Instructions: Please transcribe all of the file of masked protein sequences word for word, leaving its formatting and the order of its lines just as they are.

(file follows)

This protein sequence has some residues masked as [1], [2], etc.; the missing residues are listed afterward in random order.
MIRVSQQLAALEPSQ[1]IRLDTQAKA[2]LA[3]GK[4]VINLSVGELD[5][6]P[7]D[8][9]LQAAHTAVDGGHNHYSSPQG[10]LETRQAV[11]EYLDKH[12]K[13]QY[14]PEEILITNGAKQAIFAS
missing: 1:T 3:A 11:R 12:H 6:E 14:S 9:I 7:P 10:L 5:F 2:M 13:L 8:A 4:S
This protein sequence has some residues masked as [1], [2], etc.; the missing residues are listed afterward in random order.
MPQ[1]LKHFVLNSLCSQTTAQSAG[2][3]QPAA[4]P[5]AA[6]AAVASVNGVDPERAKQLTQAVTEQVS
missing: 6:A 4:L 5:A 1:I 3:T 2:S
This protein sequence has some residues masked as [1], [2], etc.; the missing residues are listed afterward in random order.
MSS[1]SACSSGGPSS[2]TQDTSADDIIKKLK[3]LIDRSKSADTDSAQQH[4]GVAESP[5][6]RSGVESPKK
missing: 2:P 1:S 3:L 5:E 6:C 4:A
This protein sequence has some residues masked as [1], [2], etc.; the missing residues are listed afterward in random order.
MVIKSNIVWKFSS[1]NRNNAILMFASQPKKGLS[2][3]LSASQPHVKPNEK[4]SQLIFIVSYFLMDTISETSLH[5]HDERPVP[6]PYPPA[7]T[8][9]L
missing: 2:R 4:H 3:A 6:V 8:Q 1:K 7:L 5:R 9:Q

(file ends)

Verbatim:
This protein sequence has some residues masked as [1], [2], etc.; the missing residues are listed afterward in random order.
MIRVSQQLAALEPSQ[1]IRLDTQAKA[2]LA[3]GK[4]VINLSVGELD[5][6]P[7]D[8][9]LQAAHTAVDGGHNHYSSPQG[10]LETRQAV[11]EYLDKH[12]K[13]QY[14]PEEILITNGAKQAIFAS
missing: 1:T 3:A 11:R 12:H 6:E 14:S 9:I 7:P 10:L 5:F 2:M 13:L 8:A 4:S
This protein sequence has some residues masked as [1], [2], etc.; the missing residues are listed afterward in random order.
MPQ[1]LKHFVLNSLCSQTTAQSAG[2][3]QPAA[4]P[5]AA[6]AAVASVNGVDPERAKQLTQAVTEQVS
missing: 6:A 4:L 5:A 1:I 3:T 2:S
This protein sequence has some residues masked as [1], [2], etc.; the missing residues are listed afterward in random order.
MSS[1]SACSSGGPSS[2]TQDTSADDIIKKLK[3]LIDRSKSADTDSAQQH[4]GVAESP[5][6]RSGVESPKK
missing: 2:P 1:S 3:L 5:E 6:C 4:A
This protein sequence has some residues masked as [1], [2], etc.; the missing residues are listed afterward in random order.
MVIKSNIVWKFSS[1]NRNNAILMFASQPKKGLS[2][3]LSASQPHVKPNEK[4]SQLIFIVSYFLMDTISETSLH[5]HDERPVP[6]PYPPA[7]T[8][9]L
missing: 2:R 4:H 3:A 6:V 8:Q 1:K 7:L 5:R 9:Q